Joan Jett: These days, ‘everything rocks except rock’

Joan Jett and the Blackhearts

The Blackhearts perform with Joan Jett, right, at the Rock and Roll Hall of Fame ceremony.

(Mike Coppola, Getty Images)

Joan Jett’s cover of the Arrows’ “I Love Rock ‘n’ Roll” was a hit from the moment it arrived on the airwaves in 1982. More than 30 years later, the genre is finally proclaiming its love for her as well.

On Saturday, HBO will air last month’s Rock and Roll Hall of Fame ceremony, recorded in Cleveland, that features the induction of Jett along with her band the Blackhearts. It was a moment Jett describes as “unexpectedly” great.

“It was pretty overwhelming because it was a lot of industry people and, I guess from my perspective, a lot of people who didn’t think I was worth much for most of my career,” she says, referencing the standing ovation she received that night. “To me it felt not like vindication — because that’s not humble and you have to have humility in this — but just a recognition of what I’ve done or what we’ve all done.”

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Jett began carving out a name for herself in the Los Angeles rock scene in the mid-1970s, when she started the Runaways with drummer Sandy West. Over the course of four decades, Jett has built a career as a successful solo artist and producer for artists such as Bikini Kill and the Germs, recently wrote the title track for the upcoming Catherine Hardwicke film “Miss You Already,” and will appear in a film she’s also producing, “Undateable John.”

But Jett admits it is difficult for her to see her legacy, asserting that making music is simply what she does. “The way I hear about it is when girls come up to me and tell me what I meant to them and just the variety of [their] experiences,” she says, with an air of legitimate surprise to her raspy voice. “And it’s not just girls, it’s guys too, it doesn’t just extend to one part of the population. That’s where I really feel it, on a more personal level.”

While Jett still grapples with her standing as a key part of rock history, perhaps it’s because she was consistently told she would never be accepted. “When she started the Runaways, because she’s a girl, the amount of hostility she encountered was just unreasonable,” says Kenny Laguna, Jett’s longtime writing partner and producer, who cites bands, record labels and radio jockeys who sneered in the Runaways’ direction.

“You would have thought, as teenage girls, that we had machine guns and stuff, we were so threatening,” Jett says excitedly. “We weren’t even doing anything!”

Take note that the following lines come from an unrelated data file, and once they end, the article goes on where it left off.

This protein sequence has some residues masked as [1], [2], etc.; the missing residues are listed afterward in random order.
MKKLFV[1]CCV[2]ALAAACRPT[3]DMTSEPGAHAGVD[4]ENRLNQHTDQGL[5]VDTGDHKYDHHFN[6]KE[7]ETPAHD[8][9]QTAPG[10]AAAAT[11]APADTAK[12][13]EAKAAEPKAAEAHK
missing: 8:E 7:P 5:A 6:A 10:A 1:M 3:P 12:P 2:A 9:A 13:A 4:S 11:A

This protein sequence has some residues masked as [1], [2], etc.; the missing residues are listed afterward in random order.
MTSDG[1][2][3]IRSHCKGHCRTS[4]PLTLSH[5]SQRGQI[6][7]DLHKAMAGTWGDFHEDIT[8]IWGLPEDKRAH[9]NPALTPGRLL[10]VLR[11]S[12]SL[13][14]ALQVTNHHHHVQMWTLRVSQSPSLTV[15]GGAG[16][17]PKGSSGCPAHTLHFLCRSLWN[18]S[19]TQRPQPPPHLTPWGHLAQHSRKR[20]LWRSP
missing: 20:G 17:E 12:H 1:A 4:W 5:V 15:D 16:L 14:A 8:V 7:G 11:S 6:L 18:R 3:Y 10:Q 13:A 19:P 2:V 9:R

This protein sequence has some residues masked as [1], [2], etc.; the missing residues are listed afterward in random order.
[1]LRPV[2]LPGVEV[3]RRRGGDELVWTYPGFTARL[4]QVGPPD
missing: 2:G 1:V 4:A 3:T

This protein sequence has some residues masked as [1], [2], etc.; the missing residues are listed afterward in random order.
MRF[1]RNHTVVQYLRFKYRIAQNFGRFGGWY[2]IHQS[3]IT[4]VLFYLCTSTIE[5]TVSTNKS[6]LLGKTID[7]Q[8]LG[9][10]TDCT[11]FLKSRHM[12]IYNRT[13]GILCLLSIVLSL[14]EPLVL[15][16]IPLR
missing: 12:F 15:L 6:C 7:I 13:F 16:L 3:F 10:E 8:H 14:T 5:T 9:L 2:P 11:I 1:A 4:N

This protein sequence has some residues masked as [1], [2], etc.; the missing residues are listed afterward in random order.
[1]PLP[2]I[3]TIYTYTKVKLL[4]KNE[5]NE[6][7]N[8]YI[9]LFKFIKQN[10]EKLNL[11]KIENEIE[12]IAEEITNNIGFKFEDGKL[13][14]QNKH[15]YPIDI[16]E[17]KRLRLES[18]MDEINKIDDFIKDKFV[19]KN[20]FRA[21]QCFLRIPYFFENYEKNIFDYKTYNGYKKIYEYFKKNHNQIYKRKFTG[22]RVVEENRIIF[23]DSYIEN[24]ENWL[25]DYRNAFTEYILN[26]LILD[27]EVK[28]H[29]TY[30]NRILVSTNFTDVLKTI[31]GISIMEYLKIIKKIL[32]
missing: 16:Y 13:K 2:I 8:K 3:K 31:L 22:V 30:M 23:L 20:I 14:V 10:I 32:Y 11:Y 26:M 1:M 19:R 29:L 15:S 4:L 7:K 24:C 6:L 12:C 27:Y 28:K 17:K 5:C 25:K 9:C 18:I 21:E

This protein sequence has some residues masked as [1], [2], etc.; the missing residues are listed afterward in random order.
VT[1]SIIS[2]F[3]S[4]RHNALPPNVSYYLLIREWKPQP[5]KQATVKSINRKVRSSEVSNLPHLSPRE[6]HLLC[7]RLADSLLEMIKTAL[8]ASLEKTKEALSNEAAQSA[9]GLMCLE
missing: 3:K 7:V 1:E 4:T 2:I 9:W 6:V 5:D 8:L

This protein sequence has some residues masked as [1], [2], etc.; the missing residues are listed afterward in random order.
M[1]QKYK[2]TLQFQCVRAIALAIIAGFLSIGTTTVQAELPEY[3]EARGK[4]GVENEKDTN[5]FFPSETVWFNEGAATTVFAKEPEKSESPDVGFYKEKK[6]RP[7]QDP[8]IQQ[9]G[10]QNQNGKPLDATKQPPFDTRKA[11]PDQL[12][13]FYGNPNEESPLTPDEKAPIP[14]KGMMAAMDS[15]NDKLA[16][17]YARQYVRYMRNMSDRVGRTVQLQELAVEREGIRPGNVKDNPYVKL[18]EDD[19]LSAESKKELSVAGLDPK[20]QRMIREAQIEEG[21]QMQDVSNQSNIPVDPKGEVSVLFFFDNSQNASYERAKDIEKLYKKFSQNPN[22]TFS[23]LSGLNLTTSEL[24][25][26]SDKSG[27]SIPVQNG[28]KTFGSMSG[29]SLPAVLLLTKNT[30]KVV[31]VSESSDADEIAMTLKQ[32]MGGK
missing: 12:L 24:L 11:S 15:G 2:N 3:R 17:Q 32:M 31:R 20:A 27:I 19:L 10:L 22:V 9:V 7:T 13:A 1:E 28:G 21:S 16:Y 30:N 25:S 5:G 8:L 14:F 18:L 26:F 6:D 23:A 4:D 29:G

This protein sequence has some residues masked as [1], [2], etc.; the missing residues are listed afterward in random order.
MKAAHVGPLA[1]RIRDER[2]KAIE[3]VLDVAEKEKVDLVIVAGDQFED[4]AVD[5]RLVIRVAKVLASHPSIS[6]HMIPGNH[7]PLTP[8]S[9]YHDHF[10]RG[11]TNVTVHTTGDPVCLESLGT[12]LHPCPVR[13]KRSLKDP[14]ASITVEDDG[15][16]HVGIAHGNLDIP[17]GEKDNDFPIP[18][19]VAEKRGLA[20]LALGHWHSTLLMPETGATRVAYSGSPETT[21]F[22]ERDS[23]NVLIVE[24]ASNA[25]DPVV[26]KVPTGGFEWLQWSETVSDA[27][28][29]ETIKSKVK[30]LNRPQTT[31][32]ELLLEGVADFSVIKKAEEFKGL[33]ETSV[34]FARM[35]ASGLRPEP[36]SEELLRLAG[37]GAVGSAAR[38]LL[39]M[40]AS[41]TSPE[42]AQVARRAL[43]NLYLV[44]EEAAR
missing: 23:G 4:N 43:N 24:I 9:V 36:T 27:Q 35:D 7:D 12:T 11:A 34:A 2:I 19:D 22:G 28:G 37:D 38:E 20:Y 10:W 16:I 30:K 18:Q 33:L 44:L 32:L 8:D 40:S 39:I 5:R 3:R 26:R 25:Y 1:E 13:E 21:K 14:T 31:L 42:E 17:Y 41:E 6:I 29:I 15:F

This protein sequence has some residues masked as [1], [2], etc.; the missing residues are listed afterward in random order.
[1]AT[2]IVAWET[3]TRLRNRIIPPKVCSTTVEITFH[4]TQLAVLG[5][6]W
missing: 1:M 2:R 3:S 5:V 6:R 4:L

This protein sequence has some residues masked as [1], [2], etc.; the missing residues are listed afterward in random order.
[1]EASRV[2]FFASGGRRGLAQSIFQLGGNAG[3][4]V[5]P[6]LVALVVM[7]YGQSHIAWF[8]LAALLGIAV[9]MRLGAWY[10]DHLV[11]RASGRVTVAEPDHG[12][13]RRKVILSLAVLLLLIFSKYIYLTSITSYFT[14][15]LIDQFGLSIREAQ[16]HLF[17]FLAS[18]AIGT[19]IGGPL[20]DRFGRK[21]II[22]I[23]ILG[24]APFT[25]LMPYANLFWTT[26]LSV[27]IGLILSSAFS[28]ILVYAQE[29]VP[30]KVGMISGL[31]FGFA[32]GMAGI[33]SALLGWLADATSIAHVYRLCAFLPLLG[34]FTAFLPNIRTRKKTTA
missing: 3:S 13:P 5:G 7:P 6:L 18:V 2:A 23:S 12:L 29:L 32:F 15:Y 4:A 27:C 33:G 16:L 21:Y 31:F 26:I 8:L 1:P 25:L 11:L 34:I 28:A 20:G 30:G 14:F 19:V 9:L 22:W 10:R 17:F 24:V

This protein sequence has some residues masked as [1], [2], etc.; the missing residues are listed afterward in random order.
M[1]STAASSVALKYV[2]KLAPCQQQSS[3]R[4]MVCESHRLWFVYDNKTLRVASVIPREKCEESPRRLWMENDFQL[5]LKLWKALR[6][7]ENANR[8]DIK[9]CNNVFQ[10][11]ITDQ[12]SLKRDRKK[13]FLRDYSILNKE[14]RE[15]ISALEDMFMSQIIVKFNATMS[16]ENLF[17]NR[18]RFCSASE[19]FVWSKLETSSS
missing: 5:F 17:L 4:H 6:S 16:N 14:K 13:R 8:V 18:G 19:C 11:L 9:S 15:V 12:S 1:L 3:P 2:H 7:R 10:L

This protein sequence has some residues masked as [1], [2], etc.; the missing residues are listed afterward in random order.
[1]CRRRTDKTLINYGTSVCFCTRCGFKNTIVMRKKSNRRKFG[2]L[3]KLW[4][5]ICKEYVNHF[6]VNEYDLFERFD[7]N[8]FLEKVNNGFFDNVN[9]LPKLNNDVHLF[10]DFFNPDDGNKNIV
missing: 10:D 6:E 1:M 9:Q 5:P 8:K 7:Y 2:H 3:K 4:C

Though Jett sadly proclaims that not much has changed for women in rock, she cites the Internet as the greatest means with which women can get around the typical industry structures. “You can get your band, put your music up on a website, [and] reach people without getting on a radio station, which is different than what we’ve been able to do throughout the years,” she says, pointing out that approaching people at gigs and on the street wasn’t far off from trying to grab attention on the Internet today.

However, this changing industry landscape is something Jett cites as a reason that her last record, 2013’s “Unvarnished,” slipped under the radar. “I’m not sure how the radio play breaks down, or the Internet play,” she says. “But we’re in a different climate and we recognize that. You just have to do your best.”

Regarding the state of rock ‘n’ roll overall, Jett says the genre was far more powerful years ago. “The media took the word ‘rock,’” she says. “Everything rocks: Food rocks, clothes rock, everything rocks except rock.”

But Jett also says that rock’s fall from grace is because young people have moved on to new forms of counterculture. “With the advent of so many other genres, [music] has really opened up, giving kids choices that feel rebellious to them and not just rock ‘n’ roll,” she says. “You have to get down into the nitty-gritty and go into the streets and find out the cutting edge.”

While certainly not the grittiest of performers today, Jett has recently found a kinship with singer Miley Cyrus. A longtime fan and acquaintance, Cyrus delivered an impassioned speech inducting Jett into the Rock Hall and recently performed a cover of the Replacements’ “Androgynous” with Jett and Against Me!'s Laura Jane Grace for the the Happy Hippie Foundation, which benefits homeless and transgender youth.

Jett says “Androgynous, which she covered on her 2006 record “Sinner,” represents a spectrum of gender identity that resonated with all three women.

“It’s not saying you’re not who you are, it’s that you can feel a far range of emotions; there’s many in-betweens, it can be fluid,” she says. “I felt like this when I first covered it: I’m a girl, I love being a girl, but I definitely feel like I have all aspects in me.”



‘2015 Rock and Roll Hall of Fame Induction Ceremony’

Where: HBO

When: 8 p.m. Saturday

Rating: TV-14 (may be unsuitable for children under the age of 14)